By the time the 90’s rolled around The Kings had run into the proverbial brick wall career-wise. Max Styles was long gone and the band seemed to have a new drummer more often than Spinal Tap. It was impossible to make a full time living doing music anymore so everybody was doing the day job thing. Sonny Keyes had a young family so he really wasn’t doing gigs with the band but was always willing to do sessions if the need arose. David Diamond also had a new family and he and Zero kept writing tunes and doing live shows often as a three piece power trio and sometimes with back up vocalist Josh Broadbent. With drummer Marty Cordrey this outfit played more than one hundred shows in and around southern Ontario. Sometime in ’92 or so Zero was working as he had done for years as a stand-in in the film business in Toronto.

At this point the bread was pretty steady and as his living costs were less than the other guys he started to funnel some money into a recording project that was going to end up taking a year and a half. The Kings were looking for a studio that was near where Diamond and Zero lived and one day they saw an ad for Mainway Studio in Burlington, Ontario. This became home base for what was to become Unstoppable and the owner of Mainway, Atilla Turi,became the next in the long line of Kings drummers. Somehow as the project started it became apparent that in order to make a record that really sounded like a record The Kings would have to get an engineer/producer that knew what he was doing. Living not too far away was a man named John Punter. John is an Englishman who settled in Canada after marrying a Canadian girl. His work with Roxy Music, Slade and many others made him a perfect choice for what The Kings were doing.

Over the next eighteen months things started to take shape. Recording was done song by song mostly on weekends and nights. Different studios were used for beds and overdubs and mixing as they were needed. These included Mainway,Maclear Place, Metalworks(where a lot was done) and also Kensington and even some early stuff at singer Dan Hill’s house with engineer Hugh Cooper. Different drummers were used as well. Atilla was doing programmed drums with samples. Gary Craig(Anne Murray,Jann Arden,Bruce Cockburn) and Marty Cordrey (Gowan,Ian Thomas) did live drum tracks when there was time for that. Gary actually added to a drum track for If We Don’t Belong Together a beautiful Keyes-Zero ballad which had been originally recorded with drummer Rein Vares in ’88 or ’89 with engineer Mark Stafford.This great song features a guitar part by Andy Ryan and terrific sax playing by the wonderful Earl Seymour who has sadly left us in 1999. All the songs were produced by Zero and some co-produced with John Punter. Punter mixed all the tracks. Finally, Zero had run out of money and it was time to put the darn thing out. Being independent was no longer really a stigma and so The Kings released Unstoppable on their own Dizzy Records label. A distributor was found and the first single released. This was the catchy title track Unstoppable and with the help of some independent promotion (notably Bobby Gale) Unstoppable reached the top ten on the Canadian rock radio charts. Sales were fair but manufacturing costs and promotion was eating large chunks of capital.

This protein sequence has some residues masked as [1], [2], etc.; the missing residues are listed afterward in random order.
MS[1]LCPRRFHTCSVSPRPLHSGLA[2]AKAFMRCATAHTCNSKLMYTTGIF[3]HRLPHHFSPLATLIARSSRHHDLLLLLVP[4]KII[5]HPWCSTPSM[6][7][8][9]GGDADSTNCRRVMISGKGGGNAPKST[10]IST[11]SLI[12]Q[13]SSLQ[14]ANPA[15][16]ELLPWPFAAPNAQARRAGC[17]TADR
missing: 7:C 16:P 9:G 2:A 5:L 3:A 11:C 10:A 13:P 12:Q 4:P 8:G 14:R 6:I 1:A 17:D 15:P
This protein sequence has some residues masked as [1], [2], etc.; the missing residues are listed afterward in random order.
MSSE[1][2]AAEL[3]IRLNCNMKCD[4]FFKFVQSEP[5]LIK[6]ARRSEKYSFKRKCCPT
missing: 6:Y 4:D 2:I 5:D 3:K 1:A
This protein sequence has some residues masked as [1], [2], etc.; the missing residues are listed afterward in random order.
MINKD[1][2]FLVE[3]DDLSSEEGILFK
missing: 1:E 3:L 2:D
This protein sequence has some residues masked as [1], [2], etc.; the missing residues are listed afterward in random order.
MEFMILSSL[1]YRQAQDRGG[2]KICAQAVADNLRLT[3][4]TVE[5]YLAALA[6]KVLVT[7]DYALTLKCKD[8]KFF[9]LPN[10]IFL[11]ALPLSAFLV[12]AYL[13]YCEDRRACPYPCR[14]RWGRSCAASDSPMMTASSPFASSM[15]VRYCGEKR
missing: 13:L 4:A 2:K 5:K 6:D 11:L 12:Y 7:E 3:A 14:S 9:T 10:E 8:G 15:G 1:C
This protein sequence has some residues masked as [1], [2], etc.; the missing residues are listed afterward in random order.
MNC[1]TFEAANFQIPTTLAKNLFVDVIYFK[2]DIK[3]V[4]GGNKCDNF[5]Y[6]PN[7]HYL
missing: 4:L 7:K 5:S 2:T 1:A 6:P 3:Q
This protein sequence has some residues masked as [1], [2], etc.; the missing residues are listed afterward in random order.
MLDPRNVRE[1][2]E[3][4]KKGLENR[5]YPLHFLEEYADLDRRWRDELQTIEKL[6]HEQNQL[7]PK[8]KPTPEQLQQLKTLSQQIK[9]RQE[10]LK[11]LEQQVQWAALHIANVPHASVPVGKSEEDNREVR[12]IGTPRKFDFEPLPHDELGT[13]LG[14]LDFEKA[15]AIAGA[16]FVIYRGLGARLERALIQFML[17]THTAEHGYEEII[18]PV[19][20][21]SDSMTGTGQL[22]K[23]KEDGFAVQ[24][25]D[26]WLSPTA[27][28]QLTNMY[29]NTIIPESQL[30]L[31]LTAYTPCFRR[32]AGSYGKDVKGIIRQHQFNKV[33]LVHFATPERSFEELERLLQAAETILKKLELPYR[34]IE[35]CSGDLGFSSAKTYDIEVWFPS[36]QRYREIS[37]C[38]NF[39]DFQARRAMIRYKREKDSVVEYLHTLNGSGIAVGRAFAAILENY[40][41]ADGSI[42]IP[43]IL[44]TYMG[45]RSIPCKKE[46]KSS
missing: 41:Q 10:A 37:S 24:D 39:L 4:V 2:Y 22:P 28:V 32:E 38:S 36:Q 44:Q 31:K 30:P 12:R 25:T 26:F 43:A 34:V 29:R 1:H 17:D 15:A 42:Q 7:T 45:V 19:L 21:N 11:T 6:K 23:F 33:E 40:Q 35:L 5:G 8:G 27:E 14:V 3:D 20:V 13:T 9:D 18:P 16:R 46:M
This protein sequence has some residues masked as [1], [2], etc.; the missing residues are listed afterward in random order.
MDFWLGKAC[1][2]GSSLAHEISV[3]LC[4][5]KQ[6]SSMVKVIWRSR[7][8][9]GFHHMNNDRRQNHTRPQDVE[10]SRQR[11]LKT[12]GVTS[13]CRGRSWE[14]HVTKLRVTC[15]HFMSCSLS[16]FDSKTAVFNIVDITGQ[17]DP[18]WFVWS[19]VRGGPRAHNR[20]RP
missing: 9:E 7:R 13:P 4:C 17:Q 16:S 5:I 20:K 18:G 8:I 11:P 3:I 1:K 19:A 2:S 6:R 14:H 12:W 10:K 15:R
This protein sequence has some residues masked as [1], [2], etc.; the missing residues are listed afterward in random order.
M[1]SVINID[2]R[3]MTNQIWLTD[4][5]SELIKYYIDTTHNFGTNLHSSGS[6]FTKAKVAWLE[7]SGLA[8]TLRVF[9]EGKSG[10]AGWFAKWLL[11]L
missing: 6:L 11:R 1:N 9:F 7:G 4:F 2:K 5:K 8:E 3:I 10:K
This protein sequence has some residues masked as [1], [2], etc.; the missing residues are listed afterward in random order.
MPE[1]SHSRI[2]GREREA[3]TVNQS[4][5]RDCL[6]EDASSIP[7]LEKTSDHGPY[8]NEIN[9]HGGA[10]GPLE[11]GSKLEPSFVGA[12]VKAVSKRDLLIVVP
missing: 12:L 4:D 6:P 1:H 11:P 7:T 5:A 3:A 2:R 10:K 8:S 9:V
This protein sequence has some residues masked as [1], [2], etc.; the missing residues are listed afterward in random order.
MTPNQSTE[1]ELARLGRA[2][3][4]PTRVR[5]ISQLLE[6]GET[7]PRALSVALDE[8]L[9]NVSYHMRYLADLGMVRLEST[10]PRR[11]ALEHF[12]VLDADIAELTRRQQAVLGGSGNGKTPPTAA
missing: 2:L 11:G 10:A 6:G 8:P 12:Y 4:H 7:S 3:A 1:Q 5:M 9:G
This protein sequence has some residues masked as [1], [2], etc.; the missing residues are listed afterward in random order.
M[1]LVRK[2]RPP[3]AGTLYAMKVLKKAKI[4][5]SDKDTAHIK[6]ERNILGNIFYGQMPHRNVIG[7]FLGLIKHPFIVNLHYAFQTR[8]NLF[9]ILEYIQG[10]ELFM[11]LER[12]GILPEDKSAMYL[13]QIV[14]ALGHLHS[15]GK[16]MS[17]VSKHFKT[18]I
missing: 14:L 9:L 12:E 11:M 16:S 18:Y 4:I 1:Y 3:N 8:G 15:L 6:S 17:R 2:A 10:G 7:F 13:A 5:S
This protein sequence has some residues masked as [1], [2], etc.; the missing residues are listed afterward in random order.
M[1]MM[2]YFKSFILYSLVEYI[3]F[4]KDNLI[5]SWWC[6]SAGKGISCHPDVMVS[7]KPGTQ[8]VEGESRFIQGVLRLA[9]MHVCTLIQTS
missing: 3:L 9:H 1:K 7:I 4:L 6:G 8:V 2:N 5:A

During the initial release Zero was behind the scenes getting a licence from Warner USA to add the classic This Beat Goes On/Switchin’ to Glide segue to the package. This was accomplished and in ’94 the revamped CD came out. Also in this time frame Zero was talking to Griffin Music in Chicago and he and Neale Parker worked out a deal to get Unstoppable out in the USA. This happened and finally fans could get the old hits with new product. Things went well for a while but a bad business deal left Griffin filing for Chapter 11 bankruptcy. This left The Kings without product in stores until 1999 when after much effort and dead ends Zero talked to a man named Alan Fletcher at Warner Canada. When pitched on a re-release of The Kings ARE HERE including five bonus tracks (two brand new songs and three from Unstoppable featuring a new mix of Shoulda Been Me) Alan said “Sure, why not?” and that was that. Also in ’99 Griffin had restructured and a deal was made for Party Live in ’85. What all this means is that Unstoppable (Diamond and Zero consider this their best album to date) is unavailable in stores but can be ordered through this web-site.